The crew, and frequent visitors, of Sothel FarmThe crew, and frequent visitors, of Sothel Farm
July 24, 2013
Special to GFP 4:03 pm

It started as most gardens do, with a few plants here and there and the hopes that with a little watering and composting, it might produce a meal or two worth of vegetables. For Mark Weatherford, however, those short rows of squash and peppers grew into more than a couple side dishes – it became the center of a community.

Located just off the West Ashley Greenway between Timmerman Drive and Nicholson Street, Sothel Farm has become an unofficial gathering place for the Byrnes Down community and frequent Greenway travelers.

“I’ve met more neighbors here than I’ve met in twenty-five years,” says Christy Loftin, a homeowner from across the Greenway who stops by frequently with her dog, Morrissey.

In fact, it was the help of a somewhat distant neighbor that the garden became what it is today.

“It started about three years ago and we just kept adding on. A friend who lives down the Greenway began helping me about once a week and it grew from there. We planted the sunflowers last year for my daughter, who wanted sunflowers and a butterfly garden, and we’ve tried to keep it all in the tree line,” says Weatherford.

Since then, Weatherford has been joined in his efforts by next door neighbors Will Boles and Kevin Rogers. At any given time, one or all three of Sothel farmers can be found weeding a bed, picking out nuisance insects or simply hanging out and greeting the passersby. But this quickly growing social center has recently caught the attention of the City of Charleston.

A couple weeks ago, Weatherford received a letter in the mail instructing him to remove the parts of the garden that are infringing on the Greenway within ninety days or the City would do it for him and bill him the cost.

That letter has ruffled more than a few feathers in the neighborhood.

“When I found out about this [the demand letter], I and a friend of mine immediately began blogging about the issue. We have to make sure nothing happens to this garden. In fact, the government originally wanted a community garden here in their plans for restoring the Greenway. Why pick on this garden which has become such a center of the community?” says Loftin.

“It’s such a great gathering place for the neighborhood. It brings people out and it pays back. Some people have walked away with a handful of tomatoes and peppers and come back with a bowl of salsa to share. Others bring things they like to make, like homemade sorbet, just to say thanks,” says next door neighbor Eric Main, who frequently drops by with his kids.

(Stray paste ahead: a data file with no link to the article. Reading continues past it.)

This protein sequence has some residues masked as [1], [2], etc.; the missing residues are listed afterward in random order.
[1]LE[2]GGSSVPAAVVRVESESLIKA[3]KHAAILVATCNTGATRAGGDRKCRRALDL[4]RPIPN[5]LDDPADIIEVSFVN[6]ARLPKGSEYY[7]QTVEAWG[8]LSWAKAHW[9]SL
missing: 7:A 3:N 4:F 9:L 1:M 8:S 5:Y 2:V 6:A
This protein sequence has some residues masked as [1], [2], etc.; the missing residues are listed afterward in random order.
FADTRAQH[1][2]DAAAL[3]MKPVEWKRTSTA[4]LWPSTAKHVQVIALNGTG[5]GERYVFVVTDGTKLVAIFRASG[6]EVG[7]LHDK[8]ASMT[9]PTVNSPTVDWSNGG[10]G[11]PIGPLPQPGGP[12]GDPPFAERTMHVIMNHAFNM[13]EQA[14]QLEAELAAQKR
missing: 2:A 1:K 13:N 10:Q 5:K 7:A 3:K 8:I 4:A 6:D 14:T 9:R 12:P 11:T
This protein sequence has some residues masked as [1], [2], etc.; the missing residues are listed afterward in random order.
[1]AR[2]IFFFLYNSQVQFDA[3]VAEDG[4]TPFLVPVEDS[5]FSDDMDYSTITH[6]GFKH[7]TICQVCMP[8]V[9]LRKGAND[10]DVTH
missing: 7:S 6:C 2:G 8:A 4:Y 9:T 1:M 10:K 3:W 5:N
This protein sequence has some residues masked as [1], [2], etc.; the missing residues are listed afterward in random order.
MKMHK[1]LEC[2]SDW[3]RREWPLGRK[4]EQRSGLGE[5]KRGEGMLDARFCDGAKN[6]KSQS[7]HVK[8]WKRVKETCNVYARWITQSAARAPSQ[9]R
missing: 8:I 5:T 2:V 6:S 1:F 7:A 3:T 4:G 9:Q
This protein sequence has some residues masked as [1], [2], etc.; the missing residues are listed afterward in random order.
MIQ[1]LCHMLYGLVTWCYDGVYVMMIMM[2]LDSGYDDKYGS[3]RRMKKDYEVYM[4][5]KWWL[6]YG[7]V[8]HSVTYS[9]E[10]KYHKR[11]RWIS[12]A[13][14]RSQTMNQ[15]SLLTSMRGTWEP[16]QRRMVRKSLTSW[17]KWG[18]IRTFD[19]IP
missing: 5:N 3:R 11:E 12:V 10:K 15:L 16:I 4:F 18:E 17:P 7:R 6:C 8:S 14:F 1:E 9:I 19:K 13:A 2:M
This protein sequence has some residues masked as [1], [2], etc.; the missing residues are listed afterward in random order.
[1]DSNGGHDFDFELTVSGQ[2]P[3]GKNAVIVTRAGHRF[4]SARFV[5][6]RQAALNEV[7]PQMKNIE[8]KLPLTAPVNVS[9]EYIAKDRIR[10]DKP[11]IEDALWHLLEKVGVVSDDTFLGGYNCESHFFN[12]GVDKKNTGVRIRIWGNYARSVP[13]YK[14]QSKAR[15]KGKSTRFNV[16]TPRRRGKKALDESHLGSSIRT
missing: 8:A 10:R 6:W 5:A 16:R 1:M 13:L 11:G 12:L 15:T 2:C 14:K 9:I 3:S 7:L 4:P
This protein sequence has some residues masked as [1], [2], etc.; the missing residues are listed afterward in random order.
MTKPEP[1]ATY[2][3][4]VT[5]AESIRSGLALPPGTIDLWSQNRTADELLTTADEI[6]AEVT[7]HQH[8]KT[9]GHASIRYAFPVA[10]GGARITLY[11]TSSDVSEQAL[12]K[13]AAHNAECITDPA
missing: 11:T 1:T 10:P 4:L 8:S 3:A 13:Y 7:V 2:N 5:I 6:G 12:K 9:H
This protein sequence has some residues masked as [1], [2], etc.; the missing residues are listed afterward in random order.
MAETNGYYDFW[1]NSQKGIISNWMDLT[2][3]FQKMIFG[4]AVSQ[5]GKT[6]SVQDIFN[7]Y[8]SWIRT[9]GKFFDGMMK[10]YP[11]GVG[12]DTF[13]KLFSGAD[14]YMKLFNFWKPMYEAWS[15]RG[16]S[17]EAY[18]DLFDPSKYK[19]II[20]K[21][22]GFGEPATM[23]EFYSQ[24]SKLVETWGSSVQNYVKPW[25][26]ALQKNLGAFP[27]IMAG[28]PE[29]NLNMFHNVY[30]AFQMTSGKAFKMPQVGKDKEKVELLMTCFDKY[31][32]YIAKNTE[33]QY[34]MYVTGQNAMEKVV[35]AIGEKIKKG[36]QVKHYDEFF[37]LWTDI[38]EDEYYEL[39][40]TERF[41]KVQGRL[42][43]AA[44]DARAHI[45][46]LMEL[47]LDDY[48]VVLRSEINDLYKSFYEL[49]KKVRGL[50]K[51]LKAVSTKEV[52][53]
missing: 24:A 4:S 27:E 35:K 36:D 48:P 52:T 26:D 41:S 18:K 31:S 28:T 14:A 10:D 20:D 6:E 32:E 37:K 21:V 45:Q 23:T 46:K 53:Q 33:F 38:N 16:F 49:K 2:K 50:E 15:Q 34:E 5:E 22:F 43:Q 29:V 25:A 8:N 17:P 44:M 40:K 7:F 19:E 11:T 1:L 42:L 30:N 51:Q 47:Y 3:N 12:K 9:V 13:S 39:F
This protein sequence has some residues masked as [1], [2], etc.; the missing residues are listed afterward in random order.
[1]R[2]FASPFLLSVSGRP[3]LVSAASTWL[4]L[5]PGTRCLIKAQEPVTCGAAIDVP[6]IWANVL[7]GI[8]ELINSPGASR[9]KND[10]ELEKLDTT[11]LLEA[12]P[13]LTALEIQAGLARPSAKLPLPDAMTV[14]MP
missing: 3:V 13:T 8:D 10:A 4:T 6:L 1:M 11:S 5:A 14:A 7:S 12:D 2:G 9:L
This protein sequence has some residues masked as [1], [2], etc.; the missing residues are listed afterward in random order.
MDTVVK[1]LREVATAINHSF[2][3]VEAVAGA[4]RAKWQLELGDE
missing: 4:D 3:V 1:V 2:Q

Main’s son, 12-year-old Heyward Main, is particularly invested in the garden as he’s using it to grow okra from seed for his Boy Scout gardening badge, and Caroline Main, 13, helps bring in more Sothel Farm fans by handing out fresh veggies to Greenway passersby.

“It’s a good place for everyone to hang out and it makes you feel good to give a tomato to someone at random,” says Caroline.

Eric Main, along with more than 160 others, has already signed a petition started by Loftin to save Sothel Farm and more people are signing their support by the day.

“These guys have cleaned up the West Ashley Greenway, planted, cared for and created the most beautiful garden for everyone to enjoy free of charge. There are no barriers , no conditions , they’ve never asked for a penny or even help. They are nothing but good, honest, hardworking folks trying to do good and pay it forward,” Loftin explains in the petition.

Weatherford appreciates the support and says that overall, he’s just happy to provide a fun gathering place for the community.

“None of us call it a community garden, it’s more of a shared garden. We just grow vegetables and share them with everyone,” says Weatherford.

Along with a cozy porch on the garden shed perfect for enjoying summer evenings and the occasional backyard bonfire on chilly winter nights, Weatherford and his dedicated co-gardeners have created more than a shared garden, they’ve created a sense of community reminiscent of earlier times when people made it a point to know their neighbors.

“We’ll keep it going,” says Weatherford. “We’ll find a way.”

To read more about Sothel Farms, visit To read and sign the petition to save Sothel Farm, visit and search for “Sothel Farm.”